Still, when these policies are not formulated in ways that take into consideration the needs of the most marginalised, the results can be devastating. It was not long ago that the ‘gilets jaunes’ (the yellow vests) movement in France erupted after the government passed higher levies on diesel fuel. For further illustration of this issue, let us come back to my hometown of New York City, a city that really does belong to those with privilege.

Urban Living versus Urban Lifestyle

While New York has an excellent, sprawling public transport system, as well as an ever-growing active mobility infrastructure, the cost of living in one of its iconic five boroughs has become increasingly high for any person not in the upper echelons of society. While it was once fashionable for people with the financial means to flee the city for suburban and exurban living, the trend has reversed, and city life is now desirable for the upper class. As a result, many middle- and working-class people have looked far beyond Manhattan, Brooklyn, and Queens for more affordable housing. As people move farther away from the city centre, public transport becomes less and less available. These people have turned to cars to go to work or school, as well as simply move around their sprawling suburban communities.

This story can be applied to most cities in the United States, where central urban living is simply untenable for the majority of people. Thus, decarbonising transport, while extremely urgent, must be done in ways that leaves no one behind. It cannot be done on the backs of the poor and the working class, who are excluded from dense, central urban living, excluded from public transport, and therefore forced to rely on the vast array of roads already built for ‘king car’ throughout the country.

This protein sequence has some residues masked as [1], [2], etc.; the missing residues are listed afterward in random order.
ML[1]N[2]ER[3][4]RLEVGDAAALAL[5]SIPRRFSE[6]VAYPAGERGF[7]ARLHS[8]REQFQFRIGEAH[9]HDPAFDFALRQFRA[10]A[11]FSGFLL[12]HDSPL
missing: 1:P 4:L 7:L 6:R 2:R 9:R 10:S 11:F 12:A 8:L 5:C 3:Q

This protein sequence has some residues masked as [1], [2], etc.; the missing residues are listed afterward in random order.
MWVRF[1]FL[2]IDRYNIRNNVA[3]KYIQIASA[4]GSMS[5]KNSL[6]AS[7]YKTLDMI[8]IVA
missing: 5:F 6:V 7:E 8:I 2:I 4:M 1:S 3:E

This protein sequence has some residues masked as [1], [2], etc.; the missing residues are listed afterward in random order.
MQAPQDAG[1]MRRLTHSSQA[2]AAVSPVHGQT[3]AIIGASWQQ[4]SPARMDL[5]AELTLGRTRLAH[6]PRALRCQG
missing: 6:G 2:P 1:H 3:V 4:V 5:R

Cities and their wider metropolitan areas in countries like the United States, where cars have been king for decades, must be reimagined, but any attempt to disincentivise driving must be formulated through a systems-thinking approach. Working with communities to understand their needs and provide them with the infrastructure and services that can evolve their cities for the better – this would be the best way forward to truly make these cities as inclusive as possible.

The City Must Belong to All

While the challenges facing different regions of the world are not the same, they stem from the same source: policies and planning that did not have inclusion in mind. Cities are home to the majority of humanity, yet primarily serve a select few who can afford the pleasures of urban life. If inclusive cities are to be achieved, whole-of-society approaches must be utilised, thus shaping public policies that take the needs of all into consideration.

Continuing to build roads for cars, and promoting small-scale, individual behavioural changes, tone-deaf to the struggles and realities of workers and the poor, means that the world’s trajectory towards achieving key global frameworks like the 2030 Agenda for Sustainable Development, the Paris Agreement, and the New Urban Agenda, is way off the mark. Cities that ignore the needs of all and provide for the transport and mobility needs of only a few, will remain exclusive cities.

So let me rephrase my initial question: To whom should the city belong?
To everyone. Inclusion is a policy choice. The time has come to make the right choice, starting with reimagining how we move people and goods in cities.

Christopher Dekki